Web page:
TerraDat’s archaeological geophysics team is uniquely placed to draw on decades of experience in applied geophysics and archaeological surveying. TerraDat’s approach uses our fully-trained geophysicists to deal with the geophysics while our archaeologists provide detailed interpretations of any identified features.

Survey productivity is maximised by using the latest Sensys magnetometers, particularly the Magneto MX magnetic gradiometry system. This system utilises eight Sensys gradiometer probes mounted on a bespoke carriage system. An RTK GPS provides real-time, sub-centimetre-accurate positioning. The system is towed across the survey area behind a 4×4 vehicle or ATV, acquiring swaths of data up to 3.5m wide. The probes are spaced at 0.5m intervals, giving twice the resolution of a conventional gradiometry survey.

In optimum field conditions, the Sensys system allows acquisition rates of up to 20 hectares a day, significantly reducing survey costs and time over a conventional walked survey. It is ideal for scanning large sites for housing or solar energy or infrastructure projects such as roads/rail, cable routes, and pipelines.

As one of the UK’s leading geophysical contractors, TerraDat’s enhanced processing and interpretation capabilities allow the results to be interrogated to provide additional information on a variety of site hazards such as shallow UXO, mine workings and buried structures and services.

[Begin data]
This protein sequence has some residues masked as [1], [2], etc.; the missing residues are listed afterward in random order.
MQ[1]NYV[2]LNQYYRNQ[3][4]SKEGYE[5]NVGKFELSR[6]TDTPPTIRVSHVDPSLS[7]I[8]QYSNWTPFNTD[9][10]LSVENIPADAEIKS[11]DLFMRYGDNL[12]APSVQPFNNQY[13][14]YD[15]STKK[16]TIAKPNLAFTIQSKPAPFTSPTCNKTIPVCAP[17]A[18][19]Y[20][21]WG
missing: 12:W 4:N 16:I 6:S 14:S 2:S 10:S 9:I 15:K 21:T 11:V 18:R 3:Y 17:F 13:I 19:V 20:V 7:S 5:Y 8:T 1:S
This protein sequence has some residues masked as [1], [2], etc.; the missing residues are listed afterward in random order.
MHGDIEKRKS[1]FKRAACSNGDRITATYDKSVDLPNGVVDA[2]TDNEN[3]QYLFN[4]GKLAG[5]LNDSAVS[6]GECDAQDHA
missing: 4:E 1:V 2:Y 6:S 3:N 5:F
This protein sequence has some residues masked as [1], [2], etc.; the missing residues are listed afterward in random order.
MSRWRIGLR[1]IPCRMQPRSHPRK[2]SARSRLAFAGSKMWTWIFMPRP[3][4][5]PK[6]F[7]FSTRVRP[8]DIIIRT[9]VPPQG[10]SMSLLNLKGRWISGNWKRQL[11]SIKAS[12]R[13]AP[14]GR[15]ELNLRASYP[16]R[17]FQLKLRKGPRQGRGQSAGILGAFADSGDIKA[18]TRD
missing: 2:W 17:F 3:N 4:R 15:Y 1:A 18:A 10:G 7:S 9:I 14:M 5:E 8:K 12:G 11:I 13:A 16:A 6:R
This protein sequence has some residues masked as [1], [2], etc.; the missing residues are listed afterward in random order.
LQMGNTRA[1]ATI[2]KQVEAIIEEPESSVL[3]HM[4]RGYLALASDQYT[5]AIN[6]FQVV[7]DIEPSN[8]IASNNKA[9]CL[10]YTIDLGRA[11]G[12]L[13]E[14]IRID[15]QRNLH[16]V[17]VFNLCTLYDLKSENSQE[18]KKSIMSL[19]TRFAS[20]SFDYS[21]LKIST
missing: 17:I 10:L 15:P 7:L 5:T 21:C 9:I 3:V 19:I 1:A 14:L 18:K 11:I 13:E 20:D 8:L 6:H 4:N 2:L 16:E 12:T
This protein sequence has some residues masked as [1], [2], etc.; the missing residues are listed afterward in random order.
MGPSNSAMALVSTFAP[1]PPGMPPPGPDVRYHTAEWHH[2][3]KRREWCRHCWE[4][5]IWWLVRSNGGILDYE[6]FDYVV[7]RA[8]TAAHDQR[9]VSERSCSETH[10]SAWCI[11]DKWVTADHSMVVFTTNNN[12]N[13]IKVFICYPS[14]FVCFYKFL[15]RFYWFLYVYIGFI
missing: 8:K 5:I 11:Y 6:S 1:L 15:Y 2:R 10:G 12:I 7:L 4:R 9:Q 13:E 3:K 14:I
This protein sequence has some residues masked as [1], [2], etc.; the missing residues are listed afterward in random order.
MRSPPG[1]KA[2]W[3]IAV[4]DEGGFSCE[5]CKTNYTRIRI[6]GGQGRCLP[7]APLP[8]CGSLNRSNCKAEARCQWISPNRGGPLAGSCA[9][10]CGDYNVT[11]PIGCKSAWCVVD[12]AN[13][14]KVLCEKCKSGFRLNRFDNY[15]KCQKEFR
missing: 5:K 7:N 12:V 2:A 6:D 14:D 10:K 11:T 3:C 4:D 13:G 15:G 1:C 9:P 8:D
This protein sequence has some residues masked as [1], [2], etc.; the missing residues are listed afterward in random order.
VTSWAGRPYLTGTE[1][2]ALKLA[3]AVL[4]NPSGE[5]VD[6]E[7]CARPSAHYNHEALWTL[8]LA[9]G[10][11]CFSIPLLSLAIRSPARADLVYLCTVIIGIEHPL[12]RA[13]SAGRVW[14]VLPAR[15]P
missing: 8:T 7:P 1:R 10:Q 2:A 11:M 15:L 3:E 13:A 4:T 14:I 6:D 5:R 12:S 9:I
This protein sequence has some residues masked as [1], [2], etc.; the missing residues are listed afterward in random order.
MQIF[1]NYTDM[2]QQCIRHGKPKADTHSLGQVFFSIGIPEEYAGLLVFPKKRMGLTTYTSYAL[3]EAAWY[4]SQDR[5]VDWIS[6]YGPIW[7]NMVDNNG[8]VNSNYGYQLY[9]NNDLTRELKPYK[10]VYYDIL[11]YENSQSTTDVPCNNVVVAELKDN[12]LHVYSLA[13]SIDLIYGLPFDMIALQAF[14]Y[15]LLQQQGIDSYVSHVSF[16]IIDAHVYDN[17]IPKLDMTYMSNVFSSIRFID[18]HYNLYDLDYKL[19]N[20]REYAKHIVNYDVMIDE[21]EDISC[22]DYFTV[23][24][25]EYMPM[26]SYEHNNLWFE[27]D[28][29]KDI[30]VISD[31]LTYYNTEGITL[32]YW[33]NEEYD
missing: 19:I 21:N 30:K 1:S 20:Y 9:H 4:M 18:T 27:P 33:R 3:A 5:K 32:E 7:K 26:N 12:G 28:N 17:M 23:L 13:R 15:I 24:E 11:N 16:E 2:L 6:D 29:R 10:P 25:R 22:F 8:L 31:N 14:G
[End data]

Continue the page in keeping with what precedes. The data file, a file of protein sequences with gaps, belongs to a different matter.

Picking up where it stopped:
• Key benefits

    • Up to 20 hectares a day
    • Detailed reporting
    • Complete geophysical and archaeological interpretation
    • Twice the resolution of a conventional gradiometry survey
    • Survey results provided in CAD/GIS formats
    • Geological interpretation where appropriate
    • UXO interpretation on request


Other survey techniques that can be applied to archaeology include GPR, resistivity mapping, microgravity surveying and electromagnetic ground conductivity. TerraDat are uniquely equipped to help assist the investigation of archaeological sites by using our industry-leading, integrated approach to geophysics.